"What commute," she laughs?
But, of course, she commutes from job to job in her apartment and in her apartment building.
Her first commute today was made half asleep and puffy-faced in bedroom slippers and pajamas from her bed to her one- cup coffee maker. It's safer and less time-consuming than taking a cab, if one is available, to Dunkin', Starbucks, or McDonald's.
Then, Sarah travels to the dining room chair to read morning newspapers. This commute is less risky than going into the back yard garden to read newspapers. There, the heart- palpitating thought of breathing aerosols from others will stop her from dropping her mask to drink her coffee.
Awake now, she saunters to the refrigerator for food instead of hoofing it to the grocery store where people won't stay out of her six-foot space in the store or on the sidewalk.
She eats her breakfast in the dining room: fresh fruit, plain yogurt, and protein-enriched Special K. The meal, she hopes, will ward off Covid 19 more than a jelly doughnut, a bagel with cream cheese, or pancakes with syrup would.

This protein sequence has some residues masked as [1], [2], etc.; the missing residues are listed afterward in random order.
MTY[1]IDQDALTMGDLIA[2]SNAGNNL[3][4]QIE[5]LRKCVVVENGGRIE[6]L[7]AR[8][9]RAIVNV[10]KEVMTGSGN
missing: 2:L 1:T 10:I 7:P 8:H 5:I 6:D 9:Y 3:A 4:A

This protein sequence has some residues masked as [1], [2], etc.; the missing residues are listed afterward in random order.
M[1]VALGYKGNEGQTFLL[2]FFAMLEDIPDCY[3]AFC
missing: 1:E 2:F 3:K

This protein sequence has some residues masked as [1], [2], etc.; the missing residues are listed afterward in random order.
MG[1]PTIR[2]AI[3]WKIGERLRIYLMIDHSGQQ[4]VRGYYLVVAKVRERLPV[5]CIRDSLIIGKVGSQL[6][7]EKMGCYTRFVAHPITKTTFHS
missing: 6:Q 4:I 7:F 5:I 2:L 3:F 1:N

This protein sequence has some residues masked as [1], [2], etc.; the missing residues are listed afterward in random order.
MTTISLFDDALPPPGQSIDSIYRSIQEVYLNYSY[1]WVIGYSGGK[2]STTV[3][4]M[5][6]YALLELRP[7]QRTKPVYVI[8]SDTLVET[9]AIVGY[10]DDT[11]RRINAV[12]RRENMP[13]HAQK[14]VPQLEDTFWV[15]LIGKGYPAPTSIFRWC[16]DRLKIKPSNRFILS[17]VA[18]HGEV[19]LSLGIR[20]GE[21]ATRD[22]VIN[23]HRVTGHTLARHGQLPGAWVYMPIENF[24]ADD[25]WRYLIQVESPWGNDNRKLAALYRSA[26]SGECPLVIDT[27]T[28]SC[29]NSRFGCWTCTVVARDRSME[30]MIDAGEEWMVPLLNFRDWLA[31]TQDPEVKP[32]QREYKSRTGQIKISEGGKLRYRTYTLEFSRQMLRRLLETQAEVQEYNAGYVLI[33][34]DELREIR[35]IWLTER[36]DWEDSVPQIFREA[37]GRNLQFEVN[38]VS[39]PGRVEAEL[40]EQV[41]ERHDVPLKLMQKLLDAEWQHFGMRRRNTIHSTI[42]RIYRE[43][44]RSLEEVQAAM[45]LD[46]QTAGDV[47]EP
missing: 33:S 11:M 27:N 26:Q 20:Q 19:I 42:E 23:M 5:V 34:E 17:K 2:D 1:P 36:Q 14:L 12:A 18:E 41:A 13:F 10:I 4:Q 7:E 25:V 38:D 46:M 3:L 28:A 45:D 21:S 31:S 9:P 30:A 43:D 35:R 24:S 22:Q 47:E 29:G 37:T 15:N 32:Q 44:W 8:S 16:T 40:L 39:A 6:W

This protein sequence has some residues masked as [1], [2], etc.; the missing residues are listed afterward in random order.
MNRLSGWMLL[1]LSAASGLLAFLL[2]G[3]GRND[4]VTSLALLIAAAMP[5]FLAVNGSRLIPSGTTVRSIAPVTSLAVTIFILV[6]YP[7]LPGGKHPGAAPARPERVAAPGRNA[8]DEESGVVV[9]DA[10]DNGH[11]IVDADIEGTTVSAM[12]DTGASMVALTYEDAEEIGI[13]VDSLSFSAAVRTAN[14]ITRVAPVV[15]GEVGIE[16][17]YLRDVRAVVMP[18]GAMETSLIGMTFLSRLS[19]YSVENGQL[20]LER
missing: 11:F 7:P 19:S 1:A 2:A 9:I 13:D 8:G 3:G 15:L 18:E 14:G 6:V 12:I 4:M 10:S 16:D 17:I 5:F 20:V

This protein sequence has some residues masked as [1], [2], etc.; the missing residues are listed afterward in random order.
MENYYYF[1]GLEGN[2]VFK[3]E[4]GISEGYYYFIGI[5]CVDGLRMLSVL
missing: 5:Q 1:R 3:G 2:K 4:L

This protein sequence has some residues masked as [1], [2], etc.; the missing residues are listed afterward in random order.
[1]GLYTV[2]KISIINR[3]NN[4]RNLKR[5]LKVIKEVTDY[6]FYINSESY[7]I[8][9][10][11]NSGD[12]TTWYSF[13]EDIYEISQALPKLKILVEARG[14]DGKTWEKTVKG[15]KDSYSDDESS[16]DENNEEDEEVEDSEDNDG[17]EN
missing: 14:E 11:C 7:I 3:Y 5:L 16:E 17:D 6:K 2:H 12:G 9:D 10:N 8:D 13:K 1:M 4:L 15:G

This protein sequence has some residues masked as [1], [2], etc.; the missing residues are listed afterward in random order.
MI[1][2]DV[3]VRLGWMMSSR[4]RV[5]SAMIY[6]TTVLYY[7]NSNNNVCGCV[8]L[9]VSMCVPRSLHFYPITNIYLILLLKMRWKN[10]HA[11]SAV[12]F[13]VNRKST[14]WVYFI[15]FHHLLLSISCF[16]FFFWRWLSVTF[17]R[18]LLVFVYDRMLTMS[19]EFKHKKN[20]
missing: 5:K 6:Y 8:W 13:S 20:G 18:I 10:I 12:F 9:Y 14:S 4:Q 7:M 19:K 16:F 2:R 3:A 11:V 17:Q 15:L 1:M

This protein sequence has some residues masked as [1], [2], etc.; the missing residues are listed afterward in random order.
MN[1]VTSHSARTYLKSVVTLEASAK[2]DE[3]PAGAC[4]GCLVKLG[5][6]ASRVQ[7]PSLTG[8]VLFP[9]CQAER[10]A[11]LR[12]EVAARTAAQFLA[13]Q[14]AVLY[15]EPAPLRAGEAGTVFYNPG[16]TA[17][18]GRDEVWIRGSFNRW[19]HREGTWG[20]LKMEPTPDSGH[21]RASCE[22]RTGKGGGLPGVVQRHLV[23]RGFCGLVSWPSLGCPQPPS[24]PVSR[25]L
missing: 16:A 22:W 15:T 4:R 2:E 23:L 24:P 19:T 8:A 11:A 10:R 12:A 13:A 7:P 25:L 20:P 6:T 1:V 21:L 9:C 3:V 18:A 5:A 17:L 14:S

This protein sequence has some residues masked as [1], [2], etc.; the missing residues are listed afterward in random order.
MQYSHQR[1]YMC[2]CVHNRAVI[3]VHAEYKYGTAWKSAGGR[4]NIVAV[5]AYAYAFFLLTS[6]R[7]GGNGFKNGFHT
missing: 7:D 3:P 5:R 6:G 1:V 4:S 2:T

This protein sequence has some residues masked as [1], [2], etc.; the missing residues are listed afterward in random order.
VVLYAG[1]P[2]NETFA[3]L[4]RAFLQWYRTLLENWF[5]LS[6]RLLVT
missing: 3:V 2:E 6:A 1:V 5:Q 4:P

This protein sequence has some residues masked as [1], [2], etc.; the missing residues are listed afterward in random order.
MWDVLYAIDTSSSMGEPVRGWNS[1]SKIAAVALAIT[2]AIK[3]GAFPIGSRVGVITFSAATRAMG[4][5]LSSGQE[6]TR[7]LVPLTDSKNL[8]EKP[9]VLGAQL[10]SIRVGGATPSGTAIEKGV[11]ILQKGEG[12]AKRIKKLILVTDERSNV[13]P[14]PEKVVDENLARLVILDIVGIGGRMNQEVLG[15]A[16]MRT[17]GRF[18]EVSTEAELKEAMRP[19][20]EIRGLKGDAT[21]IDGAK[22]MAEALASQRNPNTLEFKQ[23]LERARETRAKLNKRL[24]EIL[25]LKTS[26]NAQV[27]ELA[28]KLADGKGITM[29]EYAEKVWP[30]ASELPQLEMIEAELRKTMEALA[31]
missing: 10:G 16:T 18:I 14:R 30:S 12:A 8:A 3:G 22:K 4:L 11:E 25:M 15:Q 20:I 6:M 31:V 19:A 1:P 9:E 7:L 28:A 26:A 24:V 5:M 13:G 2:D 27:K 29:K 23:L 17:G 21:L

Dropping the dishes in the sink, Sarah treks back to the dining table looking for online magazines to publish her stories. After hours of searching and submitting stories, she commutes back to the coffee maker to brew her second cup.
She looks down and at the kitchen trash can overflowing with wadded paper towels. She's soaped her hands and dried them on abrasive paper towels so many times, her skin looks like what you'd see on a rotisserie chicken.
The trash has to go to the trash room near the elevator IMMEDIATELY, she decides. Before she goes, Sarah breaks into a sweat, fearing, her neighbors may get into her six-foot space without masks as they leave their apartments or wait for the elevator
Before she goes, though, Sarah has to empty the shopping cart that she fills with trash and shuttles to the trash room. It's full of clean clothes, smelling of fresh air, the fragrance put in the detergent.
So, she shuffles to the shopping cart, empties the clothes on the bed, sorts, folds, and puts them away. This is safer than folding in the laundry room where you can't social distance and some people aren't wearing masks. Can you believe that?
Sarah loads the cart with plastic bags of trash. It's ready for the drive, but she isn't. She has to dress, put on goggles, plastic gloves, and a mask. She takes three deep breaths in anticipation of the risky trip.
Sarah has Cupitol Tunnel Syndrome in her left arm. It flashes a caution light of moderate pain, telling her not to drive the cart. She starts hyperventilating, thinking about the commute. Her mind, like a red light, flashes "don't proceed."
So instead, she emails her friends. Staying in touch with people is important during the pandemic, experts say. Sarah happily agrees.